8 Steps to Winterize Your Home
With winter now underway, the coldest months are right around the corner. Even though most Silicon Valley communities such as Redwood City enjoy generally mild winter months, your home can still benefit from a bit of TLC to keep it in tip-top condition, helping to avoid common cold-weather challenges.
1. Tune Up Your Furnace
For about $100, you can have your heating system inspected to ensure it is clean, in good condition, and operates at maximum efficiency. The technician will also determine if there is any carbon-monoxide escaping from your heating unit. When choosing an HVAC contractor, ensure they are a member of the Air Conditioning Contractors of America (ACCA) and are certified by the North American Technician Excellence (NATE) program.
2. Reverse Your Ceiling Fans
Reversing the direction of your fan blades results in an updraft that pushes hot air down, keeping you warmer and allowing you to turn your thermostat down a notch or two.
3. Go Up On The Roof
To avoid leaks when the rain comes, check your roof for damaged, loose, or missing shingles. Also keep an eye out for cracks or damage around vents and chimneys. A roofer or capable handyman can repair these issues quickly and for a small amount of money.
4. De-gunk Your Gutters & Divert Water
Odds are your gutters are piled high with leaves, dirt, and other debris that can restrict the flow of water, leaving it backed up or overflowing the sides of your gutters. Although this can seem like a relatively harmless issue, it can result in damage to your roof, siding and trim. It’s also wise to add extensions to your downspouts, directing water away from your home’s foundation.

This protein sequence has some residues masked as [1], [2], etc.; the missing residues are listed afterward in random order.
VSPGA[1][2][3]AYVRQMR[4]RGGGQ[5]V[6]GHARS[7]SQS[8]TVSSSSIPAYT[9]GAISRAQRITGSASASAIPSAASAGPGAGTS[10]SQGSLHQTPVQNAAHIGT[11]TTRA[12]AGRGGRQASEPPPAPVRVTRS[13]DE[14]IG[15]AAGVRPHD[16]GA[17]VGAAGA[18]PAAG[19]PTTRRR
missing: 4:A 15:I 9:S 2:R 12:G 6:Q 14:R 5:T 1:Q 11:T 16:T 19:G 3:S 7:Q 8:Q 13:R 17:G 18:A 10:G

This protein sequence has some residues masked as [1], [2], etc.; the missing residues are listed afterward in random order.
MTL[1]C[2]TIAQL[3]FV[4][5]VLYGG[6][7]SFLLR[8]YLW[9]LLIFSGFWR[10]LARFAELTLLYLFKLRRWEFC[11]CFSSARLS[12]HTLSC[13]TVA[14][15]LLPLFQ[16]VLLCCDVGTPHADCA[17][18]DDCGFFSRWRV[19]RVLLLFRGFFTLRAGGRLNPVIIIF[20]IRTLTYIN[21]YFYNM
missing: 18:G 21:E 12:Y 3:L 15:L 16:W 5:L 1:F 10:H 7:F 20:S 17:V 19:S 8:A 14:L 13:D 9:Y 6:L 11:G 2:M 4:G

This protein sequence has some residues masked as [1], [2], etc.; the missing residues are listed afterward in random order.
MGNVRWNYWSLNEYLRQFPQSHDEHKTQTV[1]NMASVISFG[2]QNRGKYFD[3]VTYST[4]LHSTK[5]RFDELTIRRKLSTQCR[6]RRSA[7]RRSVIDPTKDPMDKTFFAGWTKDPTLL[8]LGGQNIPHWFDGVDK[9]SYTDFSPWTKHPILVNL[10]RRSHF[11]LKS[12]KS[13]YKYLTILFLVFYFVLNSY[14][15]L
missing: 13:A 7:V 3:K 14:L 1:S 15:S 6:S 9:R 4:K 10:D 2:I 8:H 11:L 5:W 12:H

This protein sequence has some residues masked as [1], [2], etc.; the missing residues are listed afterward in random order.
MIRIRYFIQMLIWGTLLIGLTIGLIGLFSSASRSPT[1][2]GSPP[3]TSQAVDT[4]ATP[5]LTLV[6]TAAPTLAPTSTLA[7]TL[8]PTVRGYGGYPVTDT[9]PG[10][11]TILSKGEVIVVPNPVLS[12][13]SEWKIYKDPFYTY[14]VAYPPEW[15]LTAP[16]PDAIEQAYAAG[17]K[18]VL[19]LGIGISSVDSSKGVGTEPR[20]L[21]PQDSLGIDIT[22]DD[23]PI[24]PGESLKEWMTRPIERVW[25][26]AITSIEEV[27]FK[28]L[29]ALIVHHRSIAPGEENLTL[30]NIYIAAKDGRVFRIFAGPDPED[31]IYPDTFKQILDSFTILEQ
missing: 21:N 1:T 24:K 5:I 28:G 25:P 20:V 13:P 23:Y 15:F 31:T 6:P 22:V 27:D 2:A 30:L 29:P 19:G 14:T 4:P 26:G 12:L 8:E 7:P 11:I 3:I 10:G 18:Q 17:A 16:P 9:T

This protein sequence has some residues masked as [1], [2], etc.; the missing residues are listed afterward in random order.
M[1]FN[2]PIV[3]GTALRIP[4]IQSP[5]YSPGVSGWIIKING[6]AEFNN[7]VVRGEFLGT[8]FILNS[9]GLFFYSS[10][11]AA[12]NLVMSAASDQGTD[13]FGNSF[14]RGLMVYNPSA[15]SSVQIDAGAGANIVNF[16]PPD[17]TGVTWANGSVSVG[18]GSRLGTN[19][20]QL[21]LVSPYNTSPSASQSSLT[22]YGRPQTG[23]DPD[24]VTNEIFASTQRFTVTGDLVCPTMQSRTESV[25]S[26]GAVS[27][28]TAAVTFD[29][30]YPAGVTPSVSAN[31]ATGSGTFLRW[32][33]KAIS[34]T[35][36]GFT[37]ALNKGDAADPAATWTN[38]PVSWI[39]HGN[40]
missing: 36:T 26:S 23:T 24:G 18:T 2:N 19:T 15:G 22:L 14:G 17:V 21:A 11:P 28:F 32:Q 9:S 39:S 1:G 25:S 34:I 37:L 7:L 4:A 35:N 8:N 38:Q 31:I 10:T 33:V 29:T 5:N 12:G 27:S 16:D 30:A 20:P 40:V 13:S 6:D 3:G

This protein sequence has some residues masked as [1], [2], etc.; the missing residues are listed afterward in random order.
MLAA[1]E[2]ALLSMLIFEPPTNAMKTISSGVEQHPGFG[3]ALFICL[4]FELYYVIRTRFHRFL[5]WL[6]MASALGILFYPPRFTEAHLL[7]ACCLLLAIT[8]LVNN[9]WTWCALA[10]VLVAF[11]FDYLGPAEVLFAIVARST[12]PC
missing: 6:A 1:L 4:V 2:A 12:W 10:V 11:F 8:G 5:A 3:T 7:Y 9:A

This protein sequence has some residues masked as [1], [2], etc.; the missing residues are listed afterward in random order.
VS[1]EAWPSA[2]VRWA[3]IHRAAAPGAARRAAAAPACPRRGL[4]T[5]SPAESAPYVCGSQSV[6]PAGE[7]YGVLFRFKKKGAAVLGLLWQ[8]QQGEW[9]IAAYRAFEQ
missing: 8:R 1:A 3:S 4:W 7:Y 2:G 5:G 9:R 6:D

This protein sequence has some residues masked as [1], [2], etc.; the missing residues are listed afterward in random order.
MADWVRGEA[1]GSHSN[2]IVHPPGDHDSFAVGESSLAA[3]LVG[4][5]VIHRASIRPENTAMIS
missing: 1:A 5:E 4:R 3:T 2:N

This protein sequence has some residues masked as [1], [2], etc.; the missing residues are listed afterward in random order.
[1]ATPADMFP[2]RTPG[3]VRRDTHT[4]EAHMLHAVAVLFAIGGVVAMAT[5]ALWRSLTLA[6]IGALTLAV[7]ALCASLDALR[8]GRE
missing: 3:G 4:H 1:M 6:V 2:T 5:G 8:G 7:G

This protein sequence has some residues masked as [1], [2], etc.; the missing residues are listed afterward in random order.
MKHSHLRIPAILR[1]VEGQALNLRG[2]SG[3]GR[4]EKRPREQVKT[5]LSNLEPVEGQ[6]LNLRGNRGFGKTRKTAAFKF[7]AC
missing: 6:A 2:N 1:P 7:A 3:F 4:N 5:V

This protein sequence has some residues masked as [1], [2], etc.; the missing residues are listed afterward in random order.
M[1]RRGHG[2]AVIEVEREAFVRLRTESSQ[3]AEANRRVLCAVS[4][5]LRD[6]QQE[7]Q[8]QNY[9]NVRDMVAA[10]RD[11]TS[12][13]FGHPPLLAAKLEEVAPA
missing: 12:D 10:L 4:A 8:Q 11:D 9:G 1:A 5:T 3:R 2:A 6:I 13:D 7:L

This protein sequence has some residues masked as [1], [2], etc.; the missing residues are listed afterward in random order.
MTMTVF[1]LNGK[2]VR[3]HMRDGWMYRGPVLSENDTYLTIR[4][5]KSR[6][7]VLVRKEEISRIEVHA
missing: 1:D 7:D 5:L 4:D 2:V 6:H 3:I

5. Sweep Your Chimney
Most of us enjoy the warmth and ambiance of a fireplace. Creosote can build up inside the chimney, restricting the airflow as well as depositing a highly flammable residue. Prevent chimney fires and dangerous carbon monoxide leaks by having your chimney inspected as well as cleaned and repaired, if needed.
6. Close the Gaps
Check the exteriors of all windows and doors. If the caulk appears cracked or brittle, it’s time to reseal with a silicone-based product. When inside, if you can see light around the edges of any doors, add or replace weather-stripping to shut out the cold.
7. Wrap Pipes
Though we don’t often experience freezing temperatures, it is still wise to wrap exposed pipes and hose bibs, to keep them from bursting.
Pipes that freeze most frequently are:
- outdoor hose bibs
- swimming pool supply lines
- water sprinkler lines
- water supply pipes in unheated interior areas (basements and crawl spaces, attics, garages, or kitchen cabinets)
8. Turn off Automatic Sprinklers
Most landscaping doesn’t require much, if any, water in winter. Turn your automatic sprinkler to the OFF position on the timer and let Mother Nature quench your garden’s thirst.